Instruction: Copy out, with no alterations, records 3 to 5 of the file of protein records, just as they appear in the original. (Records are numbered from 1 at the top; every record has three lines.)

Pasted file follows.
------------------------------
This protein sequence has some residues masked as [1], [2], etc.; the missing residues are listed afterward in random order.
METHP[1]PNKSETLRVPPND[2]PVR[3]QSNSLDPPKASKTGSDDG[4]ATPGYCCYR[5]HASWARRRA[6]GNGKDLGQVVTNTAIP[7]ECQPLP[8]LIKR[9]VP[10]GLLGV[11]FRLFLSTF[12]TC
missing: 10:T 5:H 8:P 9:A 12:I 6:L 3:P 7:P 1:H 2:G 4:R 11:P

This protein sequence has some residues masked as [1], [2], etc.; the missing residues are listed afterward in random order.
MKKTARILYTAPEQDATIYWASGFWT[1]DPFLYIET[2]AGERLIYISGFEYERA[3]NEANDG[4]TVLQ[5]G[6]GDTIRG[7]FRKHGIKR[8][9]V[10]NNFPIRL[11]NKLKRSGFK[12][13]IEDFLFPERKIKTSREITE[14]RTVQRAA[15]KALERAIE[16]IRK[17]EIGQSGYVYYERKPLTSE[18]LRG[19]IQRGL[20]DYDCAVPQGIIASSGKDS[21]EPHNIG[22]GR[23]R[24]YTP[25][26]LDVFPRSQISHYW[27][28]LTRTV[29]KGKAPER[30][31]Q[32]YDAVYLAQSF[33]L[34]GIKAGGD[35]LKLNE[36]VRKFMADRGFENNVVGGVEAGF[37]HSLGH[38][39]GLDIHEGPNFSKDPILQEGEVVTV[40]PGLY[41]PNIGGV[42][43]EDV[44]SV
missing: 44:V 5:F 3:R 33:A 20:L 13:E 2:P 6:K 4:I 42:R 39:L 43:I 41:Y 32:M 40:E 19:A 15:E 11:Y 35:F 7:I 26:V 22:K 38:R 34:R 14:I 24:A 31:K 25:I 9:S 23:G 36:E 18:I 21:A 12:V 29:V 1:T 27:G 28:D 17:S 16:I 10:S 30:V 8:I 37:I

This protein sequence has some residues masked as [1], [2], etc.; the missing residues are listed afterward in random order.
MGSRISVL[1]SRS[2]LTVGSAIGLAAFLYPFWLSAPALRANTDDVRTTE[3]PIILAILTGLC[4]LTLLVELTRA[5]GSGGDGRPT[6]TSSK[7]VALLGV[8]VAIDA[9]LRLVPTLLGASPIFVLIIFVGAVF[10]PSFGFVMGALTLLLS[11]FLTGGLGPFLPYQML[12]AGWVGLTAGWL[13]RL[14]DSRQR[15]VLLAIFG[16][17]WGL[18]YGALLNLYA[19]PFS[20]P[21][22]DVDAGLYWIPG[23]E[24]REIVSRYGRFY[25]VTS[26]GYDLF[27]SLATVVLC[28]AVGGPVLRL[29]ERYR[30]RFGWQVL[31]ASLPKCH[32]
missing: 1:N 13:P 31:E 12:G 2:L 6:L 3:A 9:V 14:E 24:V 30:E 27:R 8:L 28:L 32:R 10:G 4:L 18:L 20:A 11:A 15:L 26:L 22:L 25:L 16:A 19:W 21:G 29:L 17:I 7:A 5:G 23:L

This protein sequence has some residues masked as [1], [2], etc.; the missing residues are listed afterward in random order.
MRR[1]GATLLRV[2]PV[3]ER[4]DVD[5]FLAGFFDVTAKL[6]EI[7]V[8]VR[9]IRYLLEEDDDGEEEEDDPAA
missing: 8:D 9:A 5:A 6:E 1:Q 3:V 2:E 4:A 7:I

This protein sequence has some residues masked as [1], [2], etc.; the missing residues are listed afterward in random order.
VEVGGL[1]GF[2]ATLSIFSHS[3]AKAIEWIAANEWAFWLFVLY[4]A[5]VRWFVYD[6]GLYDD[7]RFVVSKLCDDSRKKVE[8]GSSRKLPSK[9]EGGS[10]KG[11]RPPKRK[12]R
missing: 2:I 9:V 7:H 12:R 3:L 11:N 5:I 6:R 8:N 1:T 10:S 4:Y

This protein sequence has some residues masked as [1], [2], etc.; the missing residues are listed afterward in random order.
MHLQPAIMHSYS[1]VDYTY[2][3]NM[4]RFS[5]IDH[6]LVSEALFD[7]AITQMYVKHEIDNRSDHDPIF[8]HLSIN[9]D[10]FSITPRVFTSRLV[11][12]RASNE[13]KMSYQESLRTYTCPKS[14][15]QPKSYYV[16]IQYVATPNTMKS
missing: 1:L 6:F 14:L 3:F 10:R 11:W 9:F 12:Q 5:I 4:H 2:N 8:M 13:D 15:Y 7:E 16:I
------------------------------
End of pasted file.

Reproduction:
This protein sequence has some residues masked as [1], [2], etc.; the missing residues are listed afterward in random order.
MGSRISVL[1]SRS[2]LTVGSAIGLAAFLYPFWLSAPALRANTDDVRTTE[3]PIILAILTGLC[4]LTLLVELTRA[5]GSGGDGRPT[6]TSSK[7]VALLGV[8]VAIDA[9]LRLVPTLLGASPIFVLIIFVGAVF[10]PSFGFVMGALTLLLS[11]FLTGGLGPFLPYQML[12]AGWVGLTAGWL[13]RL[14]DSRQR[15]VLLAIFG[16][17]WGL[18]YGALLNLYA[19]PFS[20]P[21][22]DVDAGLYWIPG[23]E[24]REIVSRYGRFY[25]VTS[26]GYDLF[27]SLATVVLC[28]AVGGPVLRL[29]ERYR[30]RFGWQVL[31]ASLPKCH[32]
missing: 1:N 13:P 31:E 12:G 2:L 6:L 3:A 9:V 14:E 24:V 30:E 27:R 8:L 28:L 32:R 10:G 4:L 18:L 20:A 11:A 15:L 26:L 22:L 25:L 16:A 19:W 21:G 29:L 17:I 7:A 5:G 23:L

This protein sequence has some residues masked as [1], [2], etc.; the missing residues are listed afterward in random order.
MRR[1]GATLLRV[2]PV[3]ER[4]DVD[5]FLAGFFDVTAKL[6]EI[7]V[8]VR[9]IRYLLEEDDDGEEEEDDPAA
missing: 8:D 9:A 5:A 6:E 1:Q 3:V 2:E 4:A 7:I

This protein sequence has some residues masked as [1], [2], etc.; the missing residues are listed afterward in random order.
VEVGGL[1]GF[2]ATLSIFSHS[3]AKAIEWIAANEWAFWLFVLY[4]A[5]VRWFVYD[6]GLYDD[7]RFVVSKLCDDSRKKVE[8]GSSRKLPSK[9]EGGS[10]KG[11]RPPKRK[12]R
missing: 2:I 9:V 7:H 12:R 3:L 11:N 5:I 6:R 8:N 1:T 10:S 4:Y